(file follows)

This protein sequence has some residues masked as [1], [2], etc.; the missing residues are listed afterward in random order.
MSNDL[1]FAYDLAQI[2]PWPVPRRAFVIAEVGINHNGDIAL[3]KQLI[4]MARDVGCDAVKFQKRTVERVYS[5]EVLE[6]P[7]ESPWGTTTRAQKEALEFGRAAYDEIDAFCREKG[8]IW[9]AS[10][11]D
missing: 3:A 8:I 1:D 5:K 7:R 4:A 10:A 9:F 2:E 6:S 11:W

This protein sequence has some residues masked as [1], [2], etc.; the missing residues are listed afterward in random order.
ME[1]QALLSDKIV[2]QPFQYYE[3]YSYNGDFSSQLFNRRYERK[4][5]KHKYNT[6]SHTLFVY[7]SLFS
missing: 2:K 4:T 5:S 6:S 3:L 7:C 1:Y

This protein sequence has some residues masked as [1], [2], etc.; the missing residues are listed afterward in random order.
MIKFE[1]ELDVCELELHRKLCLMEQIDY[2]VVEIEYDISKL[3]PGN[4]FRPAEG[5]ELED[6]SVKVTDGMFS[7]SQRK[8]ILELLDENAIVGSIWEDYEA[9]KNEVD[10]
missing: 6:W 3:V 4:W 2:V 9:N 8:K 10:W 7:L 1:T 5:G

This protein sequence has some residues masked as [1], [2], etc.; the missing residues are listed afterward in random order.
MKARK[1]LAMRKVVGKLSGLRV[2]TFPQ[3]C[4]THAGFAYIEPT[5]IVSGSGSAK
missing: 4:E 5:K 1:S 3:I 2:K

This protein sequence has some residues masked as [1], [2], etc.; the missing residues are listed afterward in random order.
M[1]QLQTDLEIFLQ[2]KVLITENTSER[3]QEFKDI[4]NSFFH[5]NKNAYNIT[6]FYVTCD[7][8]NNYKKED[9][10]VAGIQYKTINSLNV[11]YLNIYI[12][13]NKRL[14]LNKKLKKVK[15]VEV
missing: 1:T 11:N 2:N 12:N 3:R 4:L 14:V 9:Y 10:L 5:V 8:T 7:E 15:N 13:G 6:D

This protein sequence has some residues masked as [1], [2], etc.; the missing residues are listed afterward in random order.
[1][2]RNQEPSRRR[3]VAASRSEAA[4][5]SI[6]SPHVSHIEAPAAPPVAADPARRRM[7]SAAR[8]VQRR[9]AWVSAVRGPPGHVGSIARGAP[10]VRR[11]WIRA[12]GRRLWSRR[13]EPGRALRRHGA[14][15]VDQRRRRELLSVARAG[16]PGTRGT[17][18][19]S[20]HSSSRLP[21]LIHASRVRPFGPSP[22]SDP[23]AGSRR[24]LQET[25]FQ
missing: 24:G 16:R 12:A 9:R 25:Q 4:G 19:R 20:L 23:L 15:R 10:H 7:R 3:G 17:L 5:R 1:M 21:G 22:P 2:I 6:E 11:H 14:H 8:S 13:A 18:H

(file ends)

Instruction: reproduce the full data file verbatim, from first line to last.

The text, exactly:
This protein sequence has some residues masked as [1], [2], etc.; the missing residues are listed afterward in random order.
MSNDL[1]FAYDLAQI[2]PWPVPRRAFVIAEVGINHNGDIAL[3]KQLI[4]MARDVGCDAVKFQKRTVERVYS[5]EVLE[6]P[7]ESPWGTTTRAQKEALEFGRAAYDEIDAFCREKG[8]IW[9]AS[10][11]D
missing: 3:A 8:I 1:D 5:K 7:R 4:A 10:A 9:F 2:E 6:S 11:W

This protein sequence has some residues masked as [1], [2], etc.; the missing residues are listed afterward in random order.
ME[1]QALLSDKIV[2]QPFQYYE[3]YSYNGDFSSQLFNRRYERK[4][5]KHKYNT[6]SHTLFVY[7]SLFS
missing: 2:K 4:T 5:S 6:S 3:L 7:C 1:Y

This protein sequence has some residues masked as [1], [2], etc.; the missing residues are listed afterward in random order.
MIKFE[1]ELDVCELELHRKLCLMEQIDY[2]VVEIEYDISKL[3]PGN[4]FRPAEG[5]ELED[6]SVKVTDGMFS[7]SQRK[8]ILELLDENAIVGSIWEDYEA[9]KNEVD[10]
missing: 6:W 3:V 4:W 2:V 9:N 8:K 10:W 7:L 1:T 5:G

This protein sequence has some residues masked as [1], [2], etc.; the missing residues are listed afterward in random order.
MKARK[1]LAMRKVVGKLSGLRV[2]TFPQ[3]C[4]THAGFAYIEPT[5]IVSGSGSAK
missing: 4:E 5:K 1:S 3:I 2:K

This protein sequence has some residues masked as [1], [2], etc.; the missing residues are listed afterward in random order.
M[1]QLQTDLEIFLQ[2]KVLITENTSER[3]QEFKDI[4]NSFFH[5]NKNAYNIT[6]FYVTCD[7][8]NNYKKED[9][10]VAGIQYKTINSLNV[11]YLNIYI[12][13]NKRL[14]LNKKLKKVK[15]VEV
missing: 1:T 11:N 2:N 12:N 3:R 4:L 14:V 9:Y 10:L 5:V 8:T 7:E 15:N 13:G 6:D

This protein sequence has some residues masked as [1], [2], etc.; the missing residues are listed afterward in random order.
[1][2]RNQEPSRRR[3]VAASRSEAA[4][5]SI[6]SPHVSHIEAPAAPPVAADPARRRM[7]SAAR[8]VQRR[9]AWVSAVRGPPGHVGSIARGAP[10]VRR[11]WIRA[12]GRRLWSRR[13]EPGRALRRHGA[14][15]VDQRRRRELLSVARAG[16]PGTRGT[17][18][19]S[20]HSSSRLP[21]LIHASRVRPFGPSP[22]SDP[23]AGSRR[24]LQET[25]FQ
missing: 24:G 16:R 12:A 9:R 25:Q 4:G 19:R 20:L 23:L 15:R 10:H 7:R 3:G 17:L 5:R 1:M 21:G 22:P 2:I 6:E 11:H 14:H 8:S 13:A 18:H